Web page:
Sep 262010
 
 September 26, 2010  Court, Featured News, Surveillance

James Ewinger reports:

A little-known federal law that allows investigators to carry out a search warrant without the suspect’s knowledge contributed to the smashing of a major heroin ring in the area last week.

[…]

The delayed-notice search warrant is designed to keep suspects from knowing they are under surveillance. In this case, investigators used the warrant to go through a suspected drug dealer’s apartment in Cleveland last April. They took more than a pound of heroin and two guns, then trashed the place to make it look like a burglary.

While the case is interesting in and of itself, or greater interest, perhaps, are some statistics that Ewinger includes about the use of sneak-and-peek warrants, as they’re often called:

The special warrants, like the one used in April, are most commonly utilized in drug cases, and only rarely against suspected terrorists.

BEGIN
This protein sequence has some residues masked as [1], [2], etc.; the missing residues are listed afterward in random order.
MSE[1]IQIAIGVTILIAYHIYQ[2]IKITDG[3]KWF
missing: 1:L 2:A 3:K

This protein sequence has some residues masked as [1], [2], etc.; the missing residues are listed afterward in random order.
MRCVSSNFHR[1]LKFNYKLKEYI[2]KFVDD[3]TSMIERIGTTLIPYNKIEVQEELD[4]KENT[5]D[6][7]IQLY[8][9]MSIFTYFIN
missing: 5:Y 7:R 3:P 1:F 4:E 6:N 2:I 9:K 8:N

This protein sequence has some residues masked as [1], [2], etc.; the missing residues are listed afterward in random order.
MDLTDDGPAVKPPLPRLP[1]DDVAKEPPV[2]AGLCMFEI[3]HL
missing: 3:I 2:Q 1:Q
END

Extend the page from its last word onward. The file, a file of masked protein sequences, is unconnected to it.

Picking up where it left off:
Their use has soared, from 87 granted nationwide by federal judges in 2006 to 1,145 last year.

[…]

Federal judges nationwide have rejected requests for the special warrants only eight times between 2006 and 2009.

Read more on Plain Dealer, keeping in mind that use of these warrants ballooned after the USA PATRIOT Act, but not necessarily for terrorism-related cases.

Great thanks to FourthAmendment.com for alerting me to this story and, more importantly, for their additional coverage of these types of warrants and their abuse. Check out their blog entry on this.

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